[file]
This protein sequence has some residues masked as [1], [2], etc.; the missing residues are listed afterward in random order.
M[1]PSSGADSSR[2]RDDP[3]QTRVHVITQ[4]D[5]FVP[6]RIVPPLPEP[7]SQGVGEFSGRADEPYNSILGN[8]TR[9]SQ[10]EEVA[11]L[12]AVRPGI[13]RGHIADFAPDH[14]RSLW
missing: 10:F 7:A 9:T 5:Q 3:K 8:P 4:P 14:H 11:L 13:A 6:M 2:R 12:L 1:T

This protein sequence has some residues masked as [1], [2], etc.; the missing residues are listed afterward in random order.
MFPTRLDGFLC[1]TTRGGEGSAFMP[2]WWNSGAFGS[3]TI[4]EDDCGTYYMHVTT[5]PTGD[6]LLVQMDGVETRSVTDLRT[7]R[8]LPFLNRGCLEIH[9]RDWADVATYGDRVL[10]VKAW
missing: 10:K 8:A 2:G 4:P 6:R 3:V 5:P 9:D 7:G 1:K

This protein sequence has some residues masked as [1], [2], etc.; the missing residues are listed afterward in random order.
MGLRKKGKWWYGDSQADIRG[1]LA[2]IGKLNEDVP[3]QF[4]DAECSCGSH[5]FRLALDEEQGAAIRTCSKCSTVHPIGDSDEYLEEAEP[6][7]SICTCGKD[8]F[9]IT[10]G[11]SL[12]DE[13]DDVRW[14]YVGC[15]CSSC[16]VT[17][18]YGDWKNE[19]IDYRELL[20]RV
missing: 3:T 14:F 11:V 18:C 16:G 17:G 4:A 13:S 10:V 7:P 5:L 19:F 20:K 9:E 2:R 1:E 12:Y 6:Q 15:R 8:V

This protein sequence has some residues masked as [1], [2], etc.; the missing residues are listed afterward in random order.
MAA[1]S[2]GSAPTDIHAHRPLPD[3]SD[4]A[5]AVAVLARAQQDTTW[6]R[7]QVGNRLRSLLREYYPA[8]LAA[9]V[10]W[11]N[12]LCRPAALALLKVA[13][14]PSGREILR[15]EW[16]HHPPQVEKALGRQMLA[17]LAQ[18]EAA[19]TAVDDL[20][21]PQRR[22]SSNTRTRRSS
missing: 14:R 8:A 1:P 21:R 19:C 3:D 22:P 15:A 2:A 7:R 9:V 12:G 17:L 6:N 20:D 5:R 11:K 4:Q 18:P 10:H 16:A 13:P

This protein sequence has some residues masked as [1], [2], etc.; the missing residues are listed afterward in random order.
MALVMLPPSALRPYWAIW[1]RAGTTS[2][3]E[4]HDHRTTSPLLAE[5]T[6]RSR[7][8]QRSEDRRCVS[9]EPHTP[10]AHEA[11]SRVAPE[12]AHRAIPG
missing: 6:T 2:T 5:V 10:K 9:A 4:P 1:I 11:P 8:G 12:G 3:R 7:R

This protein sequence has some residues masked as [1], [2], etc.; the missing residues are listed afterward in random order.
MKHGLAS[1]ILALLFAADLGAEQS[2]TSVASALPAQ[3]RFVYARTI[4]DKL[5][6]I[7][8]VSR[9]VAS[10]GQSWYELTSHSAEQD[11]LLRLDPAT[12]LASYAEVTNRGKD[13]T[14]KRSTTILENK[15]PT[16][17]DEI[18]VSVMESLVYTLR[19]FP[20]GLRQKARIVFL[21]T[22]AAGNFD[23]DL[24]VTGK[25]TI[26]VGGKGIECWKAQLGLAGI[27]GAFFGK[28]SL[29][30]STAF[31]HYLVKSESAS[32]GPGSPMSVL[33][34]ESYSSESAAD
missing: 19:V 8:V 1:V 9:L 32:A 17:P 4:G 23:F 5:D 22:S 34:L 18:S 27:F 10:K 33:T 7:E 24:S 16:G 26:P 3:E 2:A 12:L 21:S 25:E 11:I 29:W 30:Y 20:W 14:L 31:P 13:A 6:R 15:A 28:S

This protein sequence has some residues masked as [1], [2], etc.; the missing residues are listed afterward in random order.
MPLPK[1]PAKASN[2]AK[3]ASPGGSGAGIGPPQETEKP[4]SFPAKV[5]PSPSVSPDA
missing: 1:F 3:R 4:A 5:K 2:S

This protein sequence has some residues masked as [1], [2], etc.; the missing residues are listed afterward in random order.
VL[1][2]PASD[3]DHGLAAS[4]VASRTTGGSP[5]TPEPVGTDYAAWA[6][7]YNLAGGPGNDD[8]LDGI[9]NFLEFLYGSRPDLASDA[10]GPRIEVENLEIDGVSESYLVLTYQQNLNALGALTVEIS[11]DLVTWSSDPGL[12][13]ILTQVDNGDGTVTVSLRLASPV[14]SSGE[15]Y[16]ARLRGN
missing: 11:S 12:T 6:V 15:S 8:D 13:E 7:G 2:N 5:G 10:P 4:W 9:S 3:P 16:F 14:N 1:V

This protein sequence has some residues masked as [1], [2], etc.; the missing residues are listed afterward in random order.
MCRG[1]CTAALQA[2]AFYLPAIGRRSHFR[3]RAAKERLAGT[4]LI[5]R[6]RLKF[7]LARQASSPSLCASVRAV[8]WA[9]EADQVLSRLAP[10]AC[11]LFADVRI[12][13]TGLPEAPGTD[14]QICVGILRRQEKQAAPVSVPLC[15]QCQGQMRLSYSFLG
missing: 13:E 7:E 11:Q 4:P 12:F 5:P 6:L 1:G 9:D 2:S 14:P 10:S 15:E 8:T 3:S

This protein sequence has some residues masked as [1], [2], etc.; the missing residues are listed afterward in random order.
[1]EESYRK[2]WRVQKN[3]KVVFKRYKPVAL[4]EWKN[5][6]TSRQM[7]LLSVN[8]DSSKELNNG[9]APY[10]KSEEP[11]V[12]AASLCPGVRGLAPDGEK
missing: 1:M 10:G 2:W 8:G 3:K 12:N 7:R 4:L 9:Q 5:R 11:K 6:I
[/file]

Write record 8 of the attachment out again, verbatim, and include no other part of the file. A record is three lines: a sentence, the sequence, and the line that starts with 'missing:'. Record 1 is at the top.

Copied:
This protein sequence has some residues masked as [1], [2], etc.; the missing residues are listed afterward in random order.
VL[1][2]PASD[3]DHGLAAS[4]VASRTTGGSP[5]TPEPVGTDYAAWA[6][7]YNLAGGPGNDD[8]LDGI[9]NFLEFLYGSRPDLASDA[10]GPRIEVENLEIDGVSESYLVLTYQQNLNALGALTVEIS[11]DLVTWSSDPGL[12][13]ILTQVDNGDGTVTVSLRLASPV[14]SSGE[15]Y[16]ARLRGN
missing: 11:S 12:T 6:V 15:S 8:D 13:E 7:G 2:N 5:G 10:P 4:W 9:S 3:P 16:F 14:N 1:V